3 is the magic number
The Australian rock scene, due in part to its distance from cultural centres such as London and New York, doesn't seem so slavishly beholden to musical trends and the search for the next big thing. An admirable trait or to some the reason why bands like Wolfmother and Jet keep finding success and also why mullets are still fairly prevalent in the land of kangaroos.
In Greenthief's case there merely seems to be a desire to get together and jam like its 1969 and forget the world much like their countrymen Tame Impala did to critical acclaim on their record "Innerspeaker". "Retribution" isn't as good as that record but it's getting there with some nuggets of real quality amongst the 25 minutes of dude-rock.
The title track is a memorable slice of riff rock built on an ominous bassline and complemented with shards of lead guitar. The pace changing lysergic rock of 'Vultures' and the immense undulating vistas of the eight minute closer 'Mayan Dawn' are undoubted highlights as Greenthief find their feet floating in space.
On the downside some of the material is not particularly distinctive with opener 'Sanity' essaying stadium Muse and nineties Radiohead simultaneously employing both a galloping, jerky guitar riff with a hushed, breathless vocal. 'Salad Days' continues the Muse worship albeit with a walloping riff and frantic arrangement. Often the best way to experience this kind of groove infused rock is on the live stage not on CD (that's certainly the case with Muse) so maybe less import should be put on the mis-steps on "Retribution" especially when no-one buys albums anymore (apparently).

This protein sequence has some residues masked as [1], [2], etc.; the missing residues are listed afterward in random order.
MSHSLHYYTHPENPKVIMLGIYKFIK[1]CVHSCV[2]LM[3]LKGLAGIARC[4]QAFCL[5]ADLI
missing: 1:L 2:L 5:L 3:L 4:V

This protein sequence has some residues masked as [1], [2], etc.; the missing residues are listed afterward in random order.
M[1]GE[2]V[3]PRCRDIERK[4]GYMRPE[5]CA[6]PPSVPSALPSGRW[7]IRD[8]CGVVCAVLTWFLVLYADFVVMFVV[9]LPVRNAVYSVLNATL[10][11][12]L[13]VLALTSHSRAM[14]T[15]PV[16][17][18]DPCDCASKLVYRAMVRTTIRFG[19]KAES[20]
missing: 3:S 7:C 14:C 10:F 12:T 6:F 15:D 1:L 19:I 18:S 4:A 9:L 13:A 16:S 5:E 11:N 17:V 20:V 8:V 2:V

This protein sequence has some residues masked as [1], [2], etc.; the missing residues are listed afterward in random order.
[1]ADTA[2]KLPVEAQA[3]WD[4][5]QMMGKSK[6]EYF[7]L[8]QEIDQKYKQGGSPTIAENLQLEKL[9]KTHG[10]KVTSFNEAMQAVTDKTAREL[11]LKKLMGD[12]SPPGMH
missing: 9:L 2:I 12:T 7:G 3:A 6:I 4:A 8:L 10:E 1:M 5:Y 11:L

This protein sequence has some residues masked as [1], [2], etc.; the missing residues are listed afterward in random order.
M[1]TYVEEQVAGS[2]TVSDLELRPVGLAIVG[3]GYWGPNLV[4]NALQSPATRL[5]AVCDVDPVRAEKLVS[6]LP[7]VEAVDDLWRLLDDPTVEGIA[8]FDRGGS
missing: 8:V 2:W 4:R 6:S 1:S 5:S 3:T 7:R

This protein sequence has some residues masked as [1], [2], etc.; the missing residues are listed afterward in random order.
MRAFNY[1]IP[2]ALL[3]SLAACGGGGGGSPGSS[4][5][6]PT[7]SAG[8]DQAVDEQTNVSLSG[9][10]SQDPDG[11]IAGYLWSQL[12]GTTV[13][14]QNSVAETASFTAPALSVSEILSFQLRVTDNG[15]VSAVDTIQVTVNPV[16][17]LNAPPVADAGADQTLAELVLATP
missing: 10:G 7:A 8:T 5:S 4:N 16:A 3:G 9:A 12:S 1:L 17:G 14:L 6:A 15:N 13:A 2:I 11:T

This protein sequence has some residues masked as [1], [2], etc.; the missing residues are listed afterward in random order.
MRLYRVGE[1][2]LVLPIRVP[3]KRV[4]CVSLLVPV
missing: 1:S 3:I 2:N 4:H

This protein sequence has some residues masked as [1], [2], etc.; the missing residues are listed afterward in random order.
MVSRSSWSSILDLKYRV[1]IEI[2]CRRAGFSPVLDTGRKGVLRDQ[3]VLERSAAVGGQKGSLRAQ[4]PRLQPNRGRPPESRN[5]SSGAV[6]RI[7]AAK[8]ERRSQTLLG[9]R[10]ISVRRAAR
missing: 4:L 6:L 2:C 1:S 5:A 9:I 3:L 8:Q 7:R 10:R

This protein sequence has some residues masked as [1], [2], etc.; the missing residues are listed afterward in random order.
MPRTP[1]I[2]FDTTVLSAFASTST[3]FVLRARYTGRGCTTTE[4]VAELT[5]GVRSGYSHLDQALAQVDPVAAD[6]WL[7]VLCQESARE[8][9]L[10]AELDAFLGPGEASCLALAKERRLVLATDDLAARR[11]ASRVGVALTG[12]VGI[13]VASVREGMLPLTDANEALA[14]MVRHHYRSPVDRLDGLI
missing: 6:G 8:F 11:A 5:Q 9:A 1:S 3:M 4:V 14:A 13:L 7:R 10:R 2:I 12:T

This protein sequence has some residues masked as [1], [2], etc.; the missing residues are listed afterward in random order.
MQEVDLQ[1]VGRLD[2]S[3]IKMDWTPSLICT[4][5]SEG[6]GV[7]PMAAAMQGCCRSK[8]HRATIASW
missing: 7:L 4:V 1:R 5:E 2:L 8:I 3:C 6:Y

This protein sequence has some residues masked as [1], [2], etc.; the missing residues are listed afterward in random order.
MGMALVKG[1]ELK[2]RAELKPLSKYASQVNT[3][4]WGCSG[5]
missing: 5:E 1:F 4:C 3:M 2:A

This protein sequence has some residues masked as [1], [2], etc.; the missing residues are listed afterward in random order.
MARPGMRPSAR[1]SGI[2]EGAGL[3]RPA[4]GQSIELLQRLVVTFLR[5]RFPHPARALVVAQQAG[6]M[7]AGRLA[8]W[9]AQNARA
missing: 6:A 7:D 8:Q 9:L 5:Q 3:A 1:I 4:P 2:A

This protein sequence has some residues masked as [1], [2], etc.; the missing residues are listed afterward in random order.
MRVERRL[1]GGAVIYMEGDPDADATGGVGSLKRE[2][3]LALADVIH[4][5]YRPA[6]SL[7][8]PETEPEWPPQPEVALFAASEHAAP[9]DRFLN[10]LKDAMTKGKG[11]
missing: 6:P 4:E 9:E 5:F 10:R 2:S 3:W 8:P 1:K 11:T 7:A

The thrill of the shimmering chords, fuzzed up riffs and syncopated drumming is unfortunately topped off with the whiny vocals of a skinny hipster fella. Like those bands where there's a divisive vocalist - Billy Corgan for the Pumpkins, Perry Farrell at the good ship Jane's Addiction to name but two - the songs here aren't completely ruined and in fact, Julian Schweitzer's larynx becomes less invasive with every spin of "Retribution" especially when he avoids straining his voice and employs a bit of grit instead. The aforementioned alt-legends are doubly worth mentioning when it comes to the music on "Retribution" being as it is a loose, twenty years removed, take on the groovier parts of the alt-rock canon. Greenthief play with scant regard for 'the shock of the new' and it serves them well.